?A Guide Book of the United States Mint
There is an extensive library of books and other published materials on the United States Mint, but there has never been a single authoritative reference book on the Mint and all its branches. Nor has one previously existed that covers both the original Mint in Philadelphia that was founded in 1792, and the modern, post-1872 Mint under one cover.
But Q. David Bowers, the most well-known numismatic writer in the country, has written a remarkable book that fills this important gap. A Guide Book of the United States Mint is the 23rd volume in Whitman’s award-winning Official Red Book series of guide books on specific coin series, also known as the Bowers series, and explores a rich treasure trove of information that exists on the U.S. Mint going back to colonial times.
Combining research and interviews he has been conducting since the 1950s with the latest information from electronic sources and tons of information no longer available in published form, this impressive new work provides what publisher Dennis Tucker calls “a landscape painting of the U.S. Mint stretching back to colonial times but also as close as today’s dimes and quarters jingling in our pockets.”
The book’s publication is also very well-timed since the Mint is celebrating its 225th anniversary in 2017, which kicks off with the January 12 official unveiling of the 2017 American Liberty $100 gold coin design. This coin will be struck in high relief and features a depiction of Liberty as a young African-American woman wearing a coronet of stars. No official photos have yet been released of the coin, which is expected to be released in April.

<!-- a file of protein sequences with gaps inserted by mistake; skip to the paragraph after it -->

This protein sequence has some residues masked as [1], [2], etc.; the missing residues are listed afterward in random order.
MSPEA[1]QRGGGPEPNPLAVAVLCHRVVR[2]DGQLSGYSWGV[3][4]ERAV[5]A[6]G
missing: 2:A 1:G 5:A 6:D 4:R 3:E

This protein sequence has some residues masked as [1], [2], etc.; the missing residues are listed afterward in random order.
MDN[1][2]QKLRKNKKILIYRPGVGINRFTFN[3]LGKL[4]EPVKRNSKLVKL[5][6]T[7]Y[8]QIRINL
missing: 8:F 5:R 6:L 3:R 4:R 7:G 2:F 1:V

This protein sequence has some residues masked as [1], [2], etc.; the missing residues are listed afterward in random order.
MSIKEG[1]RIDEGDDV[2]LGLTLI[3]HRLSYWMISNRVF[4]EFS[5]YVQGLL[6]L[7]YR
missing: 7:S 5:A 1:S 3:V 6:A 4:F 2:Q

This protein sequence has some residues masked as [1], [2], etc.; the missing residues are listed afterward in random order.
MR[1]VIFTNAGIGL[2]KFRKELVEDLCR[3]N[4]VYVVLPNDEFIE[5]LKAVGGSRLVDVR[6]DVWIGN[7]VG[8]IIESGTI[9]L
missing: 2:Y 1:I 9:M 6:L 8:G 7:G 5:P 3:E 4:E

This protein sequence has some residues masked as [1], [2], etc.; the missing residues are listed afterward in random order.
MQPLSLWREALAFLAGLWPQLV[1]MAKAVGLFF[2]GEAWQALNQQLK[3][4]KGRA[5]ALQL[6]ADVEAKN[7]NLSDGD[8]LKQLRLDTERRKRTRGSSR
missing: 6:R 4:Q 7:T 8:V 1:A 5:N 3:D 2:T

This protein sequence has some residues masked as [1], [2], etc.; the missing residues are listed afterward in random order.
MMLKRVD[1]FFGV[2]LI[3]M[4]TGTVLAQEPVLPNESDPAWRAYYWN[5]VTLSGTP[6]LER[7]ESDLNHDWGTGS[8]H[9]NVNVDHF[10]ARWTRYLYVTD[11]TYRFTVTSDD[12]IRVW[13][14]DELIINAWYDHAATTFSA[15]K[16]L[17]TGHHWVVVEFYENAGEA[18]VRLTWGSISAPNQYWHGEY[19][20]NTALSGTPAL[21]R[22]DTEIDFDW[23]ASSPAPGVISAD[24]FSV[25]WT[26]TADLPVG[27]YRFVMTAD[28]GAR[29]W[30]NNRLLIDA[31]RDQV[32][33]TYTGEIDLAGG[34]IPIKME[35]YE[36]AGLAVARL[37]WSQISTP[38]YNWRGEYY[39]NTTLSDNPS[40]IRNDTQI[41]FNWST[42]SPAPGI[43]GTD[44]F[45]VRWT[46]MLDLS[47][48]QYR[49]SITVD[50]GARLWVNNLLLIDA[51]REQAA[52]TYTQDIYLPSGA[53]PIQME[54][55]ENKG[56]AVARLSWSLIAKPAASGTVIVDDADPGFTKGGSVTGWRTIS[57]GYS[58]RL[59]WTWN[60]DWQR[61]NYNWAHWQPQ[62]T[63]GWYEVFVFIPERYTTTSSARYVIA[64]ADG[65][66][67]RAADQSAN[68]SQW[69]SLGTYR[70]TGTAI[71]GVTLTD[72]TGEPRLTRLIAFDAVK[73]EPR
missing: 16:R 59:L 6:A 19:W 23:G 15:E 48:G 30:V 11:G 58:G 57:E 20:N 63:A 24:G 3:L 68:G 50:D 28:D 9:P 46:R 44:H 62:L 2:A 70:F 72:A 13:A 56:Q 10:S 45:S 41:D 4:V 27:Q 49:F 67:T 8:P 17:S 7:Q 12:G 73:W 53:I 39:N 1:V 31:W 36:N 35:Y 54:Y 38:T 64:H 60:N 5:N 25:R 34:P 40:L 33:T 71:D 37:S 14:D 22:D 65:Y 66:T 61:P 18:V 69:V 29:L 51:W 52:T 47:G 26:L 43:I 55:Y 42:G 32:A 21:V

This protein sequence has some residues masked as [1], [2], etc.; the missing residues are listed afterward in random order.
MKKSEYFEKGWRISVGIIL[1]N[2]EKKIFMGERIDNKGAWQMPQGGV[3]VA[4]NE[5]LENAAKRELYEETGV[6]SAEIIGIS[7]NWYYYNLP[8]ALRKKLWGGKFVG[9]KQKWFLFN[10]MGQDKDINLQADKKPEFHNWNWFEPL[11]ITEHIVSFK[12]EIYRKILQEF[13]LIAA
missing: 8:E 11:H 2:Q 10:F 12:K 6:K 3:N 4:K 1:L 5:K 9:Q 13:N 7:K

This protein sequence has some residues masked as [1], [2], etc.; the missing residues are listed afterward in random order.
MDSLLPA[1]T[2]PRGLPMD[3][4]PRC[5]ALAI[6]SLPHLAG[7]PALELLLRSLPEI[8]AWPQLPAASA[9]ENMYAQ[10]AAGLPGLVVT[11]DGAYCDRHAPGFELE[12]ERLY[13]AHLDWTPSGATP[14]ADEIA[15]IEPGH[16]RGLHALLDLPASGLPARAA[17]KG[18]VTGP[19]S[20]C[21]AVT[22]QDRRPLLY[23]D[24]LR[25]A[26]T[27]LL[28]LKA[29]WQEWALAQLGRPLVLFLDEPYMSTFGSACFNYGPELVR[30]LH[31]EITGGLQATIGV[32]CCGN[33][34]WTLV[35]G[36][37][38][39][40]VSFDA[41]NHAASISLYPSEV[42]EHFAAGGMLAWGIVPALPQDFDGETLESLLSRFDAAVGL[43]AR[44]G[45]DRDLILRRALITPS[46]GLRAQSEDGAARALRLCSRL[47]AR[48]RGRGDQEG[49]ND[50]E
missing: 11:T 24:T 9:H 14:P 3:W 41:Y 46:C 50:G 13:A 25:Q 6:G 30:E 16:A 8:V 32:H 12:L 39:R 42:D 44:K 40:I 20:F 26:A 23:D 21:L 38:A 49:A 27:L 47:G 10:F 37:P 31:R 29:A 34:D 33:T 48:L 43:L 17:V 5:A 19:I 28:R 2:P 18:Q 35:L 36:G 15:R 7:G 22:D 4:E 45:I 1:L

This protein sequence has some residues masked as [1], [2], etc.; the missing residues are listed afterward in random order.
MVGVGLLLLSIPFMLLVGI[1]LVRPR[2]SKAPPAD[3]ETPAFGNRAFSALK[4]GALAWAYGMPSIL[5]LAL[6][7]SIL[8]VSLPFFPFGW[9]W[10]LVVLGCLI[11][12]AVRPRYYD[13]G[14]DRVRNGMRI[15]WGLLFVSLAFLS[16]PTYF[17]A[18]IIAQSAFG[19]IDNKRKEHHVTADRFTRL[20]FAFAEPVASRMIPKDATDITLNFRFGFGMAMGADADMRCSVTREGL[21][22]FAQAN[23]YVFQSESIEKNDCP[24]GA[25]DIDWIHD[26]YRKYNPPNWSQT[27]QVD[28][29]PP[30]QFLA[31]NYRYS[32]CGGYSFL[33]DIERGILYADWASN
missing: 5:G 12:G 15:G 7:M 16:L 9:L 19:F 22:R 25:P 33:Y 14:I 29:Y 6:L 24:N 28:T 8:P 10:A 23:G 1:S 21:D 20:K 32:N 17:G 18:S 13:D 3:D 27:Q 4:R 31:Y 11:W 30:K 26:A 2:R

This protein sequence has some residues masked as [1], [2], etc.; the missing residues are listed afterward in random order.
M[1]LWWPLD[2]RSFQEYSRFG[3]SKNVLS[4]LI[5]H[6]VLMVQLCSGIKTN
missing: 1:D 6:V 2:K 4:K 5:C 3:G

The Mint also plans to issue other products to mark the event, including silver medals of the same design as the Liberty gold coin and the first-ever reverse enhanced uncirculated coin set.
The book covers the history of over three dozen Mints in the U.S., including colonial, state, private, territorial, and Federal coin facilities. It includes almost 1,300 photos and other illustrations and provides a “you are there” behind-the-scenes look at modern Mint facilities that draws on numerous visits the author made to the branch Mints that exist today and some of those that are no longer in operation.
In addition to the detailed chapters on all those Mints and the coins they produce that reflect the author’s deep interest in America history, Bowers also includes appendices on collectibles dealing with the Mint, data on every past director of the Mint and the superintendents of branch Mints, and much more.
This is a book that belongs in the library of any serious collector of U.S. coins, and reading it will enhance your enjoyment of the hobby and of your coins.